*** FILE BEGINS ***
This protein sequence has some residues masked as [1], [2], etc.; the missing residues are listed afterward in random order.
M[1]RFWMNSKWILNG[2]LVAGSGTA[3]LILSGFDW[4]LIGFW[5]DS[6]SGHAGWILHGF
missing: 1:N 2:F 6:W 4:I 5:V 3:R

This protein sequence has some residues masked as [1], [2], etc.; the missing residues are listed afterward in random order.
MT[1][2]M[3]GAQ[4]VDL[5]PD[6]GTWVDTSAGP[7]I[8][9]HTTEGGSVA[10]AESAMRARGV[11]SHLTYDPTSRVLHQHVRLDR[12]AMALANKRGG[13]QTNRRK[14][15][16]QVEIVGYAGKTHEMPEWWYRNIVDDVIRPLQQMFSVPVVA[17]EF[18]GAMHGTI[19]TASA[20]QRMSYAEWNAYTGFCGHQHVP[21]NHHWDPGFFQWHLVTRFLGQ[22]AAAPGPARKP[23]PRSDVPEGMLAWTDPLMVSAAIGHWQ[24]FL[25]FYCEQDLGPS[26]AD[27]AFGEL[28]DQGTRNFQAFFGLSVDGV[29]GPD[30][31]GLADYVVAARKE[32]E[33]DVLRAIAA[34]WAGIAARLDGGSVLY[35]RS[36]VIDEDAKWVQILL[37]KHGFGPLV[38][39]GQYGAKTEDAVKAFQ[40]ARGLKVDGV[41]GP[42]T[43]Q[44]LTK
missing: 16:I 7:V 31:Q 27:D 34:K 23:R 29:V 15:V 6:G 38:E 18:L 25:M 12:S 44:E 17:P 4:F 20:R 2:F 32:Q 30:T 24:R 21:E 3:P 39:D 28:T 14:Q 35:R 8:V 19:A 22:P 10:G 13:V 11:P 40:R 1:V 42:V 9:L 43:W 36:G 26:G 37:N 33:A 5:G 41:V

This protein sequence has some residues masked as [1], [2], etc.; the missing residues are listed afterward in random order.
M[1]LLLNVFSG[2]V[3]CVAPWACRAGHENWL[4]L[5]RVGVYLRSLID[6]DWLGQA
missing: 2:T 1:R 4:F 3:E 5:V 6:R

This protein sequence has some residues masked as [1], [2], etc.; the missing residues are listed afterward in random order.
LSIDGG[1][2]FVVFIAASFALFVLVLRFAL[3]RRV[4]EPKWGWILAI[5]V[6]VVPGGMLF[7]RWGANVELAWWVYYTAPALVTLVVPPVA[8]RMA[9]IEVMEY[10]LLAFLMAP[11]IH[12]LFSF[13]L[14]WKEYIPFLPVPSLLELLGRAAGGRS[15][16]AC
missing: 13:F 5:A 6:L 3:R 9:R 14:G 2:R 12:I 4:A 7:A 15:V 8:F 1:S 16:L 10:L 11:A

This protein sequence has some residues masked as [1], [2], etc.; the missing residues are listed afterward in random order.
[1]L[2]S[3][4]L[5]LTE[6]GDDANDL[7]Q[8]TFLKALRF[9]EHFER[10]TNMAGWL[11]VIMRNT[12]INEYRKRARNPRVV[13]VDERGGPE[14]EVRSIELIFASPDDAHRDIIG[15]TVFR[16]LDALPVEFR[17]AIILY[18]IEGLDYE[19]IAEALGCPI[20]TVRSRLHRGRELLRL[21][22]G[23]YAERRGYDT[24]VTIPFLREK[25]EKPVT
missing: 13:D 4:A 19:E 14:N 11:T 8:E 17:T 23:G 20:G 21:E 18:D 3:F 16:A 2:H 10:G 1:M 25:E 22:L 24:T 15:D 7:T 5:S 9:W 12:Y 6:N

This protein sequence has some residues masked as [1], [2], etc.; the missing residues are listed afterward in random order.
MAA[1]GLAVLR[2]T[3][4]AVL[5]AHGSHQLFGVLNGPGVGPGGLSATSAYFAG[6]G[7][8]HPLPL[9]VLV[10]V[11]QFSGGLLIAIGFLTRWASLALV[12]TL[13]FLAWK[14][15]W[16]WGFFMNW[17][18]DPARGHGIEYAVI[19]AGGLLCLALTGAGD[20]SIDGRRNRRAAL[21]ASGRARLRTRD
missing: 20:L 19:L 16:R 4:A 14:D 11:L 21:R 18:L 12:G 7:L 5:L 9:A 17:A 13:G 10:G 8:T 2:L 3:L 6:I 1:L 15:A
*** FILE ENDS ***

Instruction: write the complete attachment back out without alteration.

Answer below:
This protein sequence has some residues masked as [1], [2], etc.; the missing residues are listed afterward in random order.
M[1]RFWMNSKWILNG[2]LVAGSGTA[3]LILSGFDW[4]LIGFW[5]DS[6]SGHAGWILHGF
missing: 1:N 2:F 6:W 4:I 5:V 3:R

This protein sequence has some residues masked as [1], [2], etc.; the missing residues are listed afterward in random order.
MT[1][2]M[3]GAQ[4]VDL[5]PD[6]GTWVDTSAGP[7]I[8][9]HTTEGGSVA[10]AESAMRARGV[11]SHLTYDPTSRVLHQHVRLDR[12]AMALANKRGG[13]QTNRRK[14][15][16]QVEIVGYAGKTHEMPEWWYRNIVDDVIRPLQQMFSVPVVA[17]EF[18]GAMHGTI[19]TASA[20]QRMSYAEWNAYTGFCGHQHVP[21]NHHWDPGFFQWHLVTRFLGQ[22]AAAPGPARKP[23]PRSDVPEGMLAWTDPLMVSAAIGHWQ[24]FL[25]FYCEQDLGPS[26]AD[27]AFGEL[28]DQGTRNFQAFFGLSVDGV[29]GPD[30][31]GLADYVVAARKE[32]E[33]DVLRAIAA[34]WAGIAARLDGGSVLY[35]RS[36]VIDEDAKWVQILL[37]KHGFGPLV[38][39]GQYGAKTEDAVKAFQ[40]ARGLKVDGV[41]GP[42]T[43]Q[44]LTK
missing: 16:I 7:V 31:Q 27:D 34:K 23:R 29:V 15:V 6:G 38:E 18:L 25:M 12:S 44:E 17:P 4:F 20:R 2:F 32:Q 30:T 24:R 21:E 3:P 39:D 28:T 14:Q 35:R 8:V 19:A 22:P 10:G 13:V 11:P 40:R 1:V 42:V 9:L 43:W 36:G 26:G 37:N 33:A 5:G 41:V

This protein sequence has some residues masked as [1], [2], etc.; the missing residues are listed afterward in random order.
M[1]LLLNVFSG[2]V[3]CVAPWACRAGHENWL[4]L[5]RVGVYLRSLID[6]DWLGQA
missing: 2:T 1:R 4:F 3:E 5:V 6:R

This protein sequence has some residues masked as [1], [2], etc.; the missing residues are listed afterward in random order.
LSIDGG[1][2]FVVFIAASFALFVLVLRFAL[3]RRV[4]EPKWGWILAI[5]V[6]VVPGGMLF[7]RWGANVELAWWVYYTAPALVTLVVPPVA[8]RMA[9]IEVMEY[10]LLAFLMAP[11]IH[12]LFSF[13]L[14]WKEYIPFLPVPSLLELLGRAAGGRS[15][16]AC
missing: 13:F 5:A 6:L 3:R 9:R 14:G 2:R 12:I 4:A 7:A 15:V 8:F 1:S 16:L 10:L 11:A

This protein sequence has some residues masked as [1], [2], etc.; the missing residues are listed afterward in random order.
[1]L[2]S[3][4]L[5]LTE[6]GDDANDL[7]Q[8]TFLKALRF[9]EHFER[10]TNMAGWL[11]VIMRNT[12]INEYRKRARNPRVV[13]VDERGGPE[14]EVRSIELIFASPDDAHRDIIG[15]TVFR[16]LDALPVEFR[17]AIILY[18]IEGLDYE[19]IAEALGCPI[20]TVRSRLHRGRELLRL[21][22]G[23]YAERRGYDT[24]VTIPFLREK[25]EKPVT
missing: 13:D 4:A 19:E 14:N 11:T 8:E 17:T 23:G 20:G 21:E 18:D 3:F 16:A 2:H 10:G 1:M 25:E 22:L 24:T 15:D 7:T 5:S 9:W 12:Y 6:N

This protein sequence has some residues masked as [1], [2], etc.; the missing residues are listed afterward in random order.
MAA[1]GLAVLR[2]T[3][4]AVL[5]AHGSHQLFGVLNGPGVGPGGLSATSAYFAG[6]G[7][8]HPLPL[9]VLV[10]V[11]QFSGGLLIAIGFLTRWASLALV[12]TL[13]FLAWK[14][15]W[16]WGFFMNW[17][18]DPARGHGIEYAVI[19]AGGLLCLALTGAGD[20]SIDGRRNRRAAL[21]ASGRARLRTRD
missing: 20:L 19:L 16:R 4:A 14:D 11:L 21:R 18:L 12:G 7:L 5:L 9:A 17:A 13:G 10:G 8:T 2:L 3:L 6:I 1:L 15:A